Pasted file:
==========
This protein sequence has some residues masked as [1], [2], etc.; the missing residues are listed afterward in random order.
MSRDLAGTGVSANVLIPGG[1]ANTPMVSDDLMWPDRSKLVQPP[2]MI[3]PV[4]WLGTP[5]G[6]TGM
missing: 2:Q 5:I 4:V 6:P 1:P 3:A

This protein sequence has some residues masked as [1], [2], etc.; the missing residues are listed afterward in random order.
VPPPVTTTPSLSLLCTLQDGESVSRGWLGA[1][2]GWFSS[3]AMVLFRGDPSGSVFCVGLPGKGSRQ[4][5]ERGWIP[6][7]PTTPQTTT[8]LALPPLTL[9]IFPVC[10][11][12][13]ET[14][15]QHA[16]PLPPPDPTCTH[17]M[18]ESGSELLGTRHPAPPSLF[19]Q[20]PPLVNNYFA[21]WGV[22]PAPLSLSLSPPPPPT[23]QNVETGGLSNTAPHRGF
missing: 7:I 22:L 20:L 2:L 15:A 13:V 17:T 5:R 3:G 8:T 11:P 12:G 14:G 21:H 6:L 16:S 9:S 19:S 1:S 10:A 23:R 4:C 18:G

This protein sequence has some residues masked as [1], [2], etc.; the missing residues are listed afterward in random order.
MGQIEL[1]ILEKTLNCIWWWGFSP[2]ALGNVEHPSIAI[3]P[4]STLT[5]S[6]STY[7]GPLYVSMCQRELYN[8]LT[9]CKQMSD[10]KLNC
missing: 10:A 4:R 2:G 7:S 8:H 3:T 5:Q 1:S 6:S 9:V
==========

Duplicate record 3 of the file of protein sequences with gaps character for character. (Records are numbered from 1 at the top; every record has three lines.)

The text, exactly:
This protein sequence has some residues masked as [1], [2], etc.; the missing residues are listed afterward in random order.
MGQIEL[1]ILEKTLNCIWWWGFSP[2]ALGNVEHPSIAI[3]P[4]STLT[5]S[6]STY[7]GPLYVSMCQRELYN[8]LT[9]CKQMSD[10]KLNC
missing: 10:A 4:R 2:G 7:S 8:H 3:T 5:Q 1:S 6:S 9:V